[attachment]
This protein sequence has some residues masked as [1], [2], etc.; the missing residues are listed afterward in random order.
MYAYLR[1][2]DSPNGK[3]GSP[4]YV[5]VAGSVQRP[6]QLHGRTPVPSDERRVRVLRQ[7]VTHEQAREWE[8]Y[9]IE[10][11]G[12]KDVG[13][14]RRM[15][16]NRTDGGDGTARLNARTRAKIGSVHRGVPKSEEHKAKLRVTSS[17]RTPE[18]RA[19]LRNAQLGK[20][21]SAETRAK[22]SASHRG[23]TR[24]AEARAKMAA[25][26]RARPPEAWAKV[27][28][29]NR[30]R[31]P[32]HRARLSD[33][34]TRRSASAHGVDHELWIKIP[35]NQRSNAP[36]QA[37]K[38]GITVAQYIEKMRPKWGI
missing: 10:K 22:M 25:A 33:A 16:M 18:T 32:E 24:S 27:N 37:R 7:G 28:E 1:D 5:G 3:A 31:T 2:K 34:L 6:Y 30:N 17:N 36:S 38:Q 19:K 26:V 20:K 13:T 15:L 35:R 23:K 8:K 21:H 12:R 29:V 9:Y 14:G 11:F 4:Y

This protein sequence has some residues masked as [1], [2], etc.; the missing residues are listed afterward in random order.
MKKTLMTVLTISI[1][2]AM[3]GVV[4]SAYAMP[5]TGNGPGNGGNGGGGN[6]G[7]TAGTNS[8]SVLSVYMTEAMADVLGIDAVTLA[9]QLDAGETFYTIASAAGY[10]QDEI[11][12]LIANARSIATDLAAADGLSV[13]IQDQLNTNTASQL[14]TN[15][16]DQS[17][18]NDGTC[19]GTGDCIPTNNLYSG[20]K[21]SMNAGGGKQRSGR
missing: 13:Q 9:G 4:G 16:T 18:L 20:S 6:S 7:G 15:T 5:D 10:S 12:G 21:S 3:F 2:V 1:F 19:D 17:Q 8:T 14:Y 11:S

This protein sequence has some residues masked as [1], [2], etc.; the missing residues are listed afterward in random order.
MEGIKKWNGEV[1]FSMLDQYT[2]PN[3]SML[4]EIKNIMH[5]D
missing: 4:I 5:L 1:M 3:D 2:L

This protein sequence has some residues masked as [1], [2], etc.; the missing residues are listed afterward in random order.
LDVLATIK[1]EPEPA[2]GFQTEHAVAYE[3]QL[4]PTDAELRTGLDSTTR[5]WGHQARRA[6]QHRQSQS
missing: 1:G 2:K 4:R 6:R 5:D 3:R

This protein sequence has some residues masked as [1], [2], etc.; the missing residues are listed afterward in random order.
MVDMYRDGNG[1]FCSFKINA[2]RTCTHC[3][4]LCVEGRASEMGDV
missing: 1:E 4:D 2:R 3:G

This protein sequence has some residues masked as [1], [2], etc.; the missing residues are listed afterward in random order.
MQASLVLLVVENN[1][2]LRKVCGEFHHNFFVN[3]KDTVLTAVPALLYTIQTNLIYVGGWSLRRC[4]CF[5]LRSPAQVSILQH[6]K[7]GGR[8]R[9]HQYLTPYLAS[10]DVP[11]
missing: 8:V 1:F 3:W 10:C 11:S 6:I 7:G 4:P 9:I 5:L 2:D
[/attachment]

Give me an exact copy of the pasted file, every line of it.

This protein sequence has some residues masked as [1], [2], etc.; the missing residues are listed afterward in random order.
MYAYLR[1][2]DSPNGK[3]GSP[4]YV[5]VAGSVQRP[6]QLHGRTPVPSDERRVRVLRQ[7]VTHEQAREWE[8]Y[9]IE[10][11]G[12]KDVG[13][14]RRM[15][16]NRTDGGDGTARLNARTRAKIGSVHRGVPKSEEHKAKLRVTSS[17]RTPE[18]RA[19]LRNAQLGK[20][21]SAETRAK[22]SASHRG[23]TR[24]AEARAKMAA[25][26]RARPPEAWAKV[27][28][29]NR[30]R[31]P[32]HRARLSD[33][34]TRRSASAHGVDHELWIKIP[35]NQRSNAP[36]QA[37]K[38]GITVAQYIEKMRPKWGI
missing: 10:K 22:M 25:A 33:A 16:M 18:T 32:E 24:S 27:N 37:R 7:G 28:E 1:D 5:G 3:A 31:T 2:K 34:L 6:Y 30:N 17:N 36:S 38:Q 19:K 26:V 20:K 13:T 15:L 35:R 23:K 8:K 21:H 12:R 29:V 9:Y 14:G 11:F 4:Y

This protein sequence has some residues masked as [1], [2], etc.; the missing residues are listed afterward in random order.
MKKTLMTVLTISI[1][2]AM[3]GVV[4]SAYAMP[5]TGNGPGNGGNGGGGN[6]G[7]TAGTNS[8]SVLSVYMTEAMADVLGIDAVTLA[9]QLDAGETFYTIASAAGY[10]QDEI[11][12]LIANARSIATDLAAADGLSV[13]IQDQLNTNTASQL[14]TN[15][16]DQS[17][18]NDGTC[19]GTGDCIPTNNLYSG[20]K[21]SMNAGGGKQRSGR
missing: 13:Q 9:G 4:G 16:T 18:L 20:S 6:S 7:G 15:T 5:D 10:S 12:G 21:S 3:F 2:V 1:F 19:D 17:Q 8:T 14:Y 11:S

This protein sequence has some residues masked as [1], [2], etc.; the missing residues are listed afterward in random order.
MEGIKKWNGEV[1]FSMLDQYT[2]PN[3]SML[4]EIKNIMH[5]D
missing: 4:I 5:L 1:M 3:D 2:L

This protein sequence has some residues masked as [1], [2], etc.; the missing residues are listed afterward in random order.
LDVLATIK[1]EPEPA[2]GFQTEHAVAYE[3]QL[4]PTDAELRTGLDSTTR[5]WGHQARRA[6]QHRQSQS
missing: 1:G 2:K 4:R 6:R 5:D 3:R

This protein sequence has some residues masked as [1], [2], etc.; the missing residues are listed afterward in random order.
MVDMYRDGNG[1]FCSFKINA[2]RTCTHC[3][4]LCVEGRASEMGDV
missing: 1:E 4:D 2:R 3:G

This protein sequence has some residues masked as [1], [2], etc.; the missing residues are listed afterward in random order.
MQASLVLLVVENN[1][2]LRKVCGEFHHNFFVN[3]KDTVLTAVPALLYTIQTNLIYVGGWSLRRC[4]CF[5]LRSPAQVSILQH[6]K[7]GGR[8]R[9]HQYLTPYLAS[10]DVP[11]
missing: 8:V 1:F 3:W 10:C 11:S 6:I 7:G 4:P 9:I 5:L 2:D